Analysis from a blank notebook, filled with invisible ink.
I have always loved Aziz Ansari, all of his film and television work, even seeing the standup tour that accompanied this book. Going into this book, I wasn’t expecting to make many solid connections to the topic. Being in a very long term relationship and marriage, very little was relatable for me.
Aziz put some work into this. The book reads like a textbook for a class I wish I could register for at a community college as a prerequisite. His humor breaks up the mass of raw numbers thrown at the reader and does a good job keeping an enjoyable flow. If Aziz could have maybe authored a History or Biology book, high school would have been a little more enjoyable.
While not all of the online dating and early relationship information was all too relevant to my life, some topics were very relatable. I have both initiated and terminated relationships in the digital world. That world was just a little different and option deficient in comparison to today’s environment. AOL Instant Messenger and the very first phones to offer texting were my options, and thinking/typing that sentence makes my upcoming thirtieth birthday all that more depressing.
I hope this book finds more use in the hands of someone currently seeking a serious relationship. It could help abate some doubts about whether or not there is hope out there. While some of the technical terms and physical technology Aziz references will soon be outdated, his message should remain and adapt as does the word modern.
Analysis from a 33-year-old spinster who is seriously considering a Bumble account:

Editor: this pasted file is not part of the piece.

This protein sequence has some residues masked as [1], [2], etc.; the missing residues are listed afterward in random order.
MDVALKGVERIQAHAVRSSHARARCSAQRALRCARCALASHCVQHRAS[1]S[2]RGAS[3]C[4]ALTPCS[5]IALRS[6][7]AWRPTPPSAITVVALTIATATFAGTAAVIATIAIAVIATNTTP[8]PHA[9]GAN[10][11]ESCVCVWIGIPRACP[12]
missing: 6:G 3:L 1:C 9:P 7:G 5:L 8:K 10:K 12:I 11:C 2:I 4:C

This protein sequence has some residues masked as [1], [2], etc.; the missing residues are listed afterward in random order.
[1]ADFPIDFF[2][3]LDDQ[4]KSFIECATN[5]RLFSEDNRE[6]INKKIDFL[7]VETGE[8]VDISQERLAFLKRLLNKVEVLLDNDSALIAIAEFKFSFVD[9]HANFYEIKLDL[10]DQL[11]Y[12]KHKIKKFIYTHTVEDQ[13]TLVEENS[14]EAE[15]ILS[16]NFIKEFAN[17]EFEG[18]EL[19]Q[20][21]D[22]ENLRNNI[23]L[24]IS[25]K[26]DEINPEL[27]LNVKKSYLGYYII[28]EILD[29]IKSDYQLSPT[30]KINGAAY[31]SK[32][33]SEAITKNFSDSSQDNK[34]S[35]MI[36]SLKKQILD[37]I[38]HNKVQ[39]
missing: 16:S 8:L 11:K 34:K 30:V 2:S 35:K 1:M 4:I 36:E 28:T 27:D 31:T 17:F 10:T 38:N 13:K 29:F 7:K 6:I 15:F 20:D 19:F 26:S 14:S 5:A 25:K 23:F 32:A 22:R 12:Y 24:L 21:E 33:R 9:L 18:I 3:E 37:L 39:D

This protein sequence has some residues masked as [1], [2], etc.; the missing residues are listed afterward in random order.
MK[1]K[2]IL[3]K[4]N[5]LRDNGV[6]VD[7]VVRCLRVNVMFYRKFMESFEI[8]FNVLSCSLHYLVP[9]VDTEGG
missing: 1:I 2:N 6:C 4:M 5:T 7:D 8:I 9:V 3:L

This book was not at all what I had expected. Having been a fan of Aziz since the beginning days of Parks and Rec and loving most if not all of his Twitter and Instagram goings-on I figured this book would be a hilarious look into dating in the modern world. It turns out that Modern Romance is, in fact, a textbook on dating in the here and now. I am a single woman in my 30s, and this book was eye-opening and terrifying. I’m not left feeling particularly excited about my prospects for finding a man, but my approach is more realistic now. I feel almost justified in how jaded I have become the past few years in regards to finding a potential mate. It’s as if Aziz and his team of helpers set out to prove me right. While it’s not a humorous book, there is the occasional Aziz jab and the added bonus of hearing it in his distinct voice as you read through each statistic filled line. I think more so than having just been interested in the book’s subject matter I love it more because it is a comedian whom I admire that chose to not write a standard memoire or a book full of funny anecdotes, but instead set out to take a long and somewhat tedious intellectual look at a cultural phenomenon. Kudos to Aziz for straying from the norm and really giving readers something they can hold on to. I learned a lot from this book and will definitely be passing it on and recommending it to others in life. This book makes me feel like part of a global team of single ladies and gents who are just looking for a good match and frustrated with how difficult it can be to navigate the dating world. Also, shoutout to Aziz for discouraging random dick pics. Someone needed to let men know it’s weird. (Now, random beard pics are encouraged…seriously…)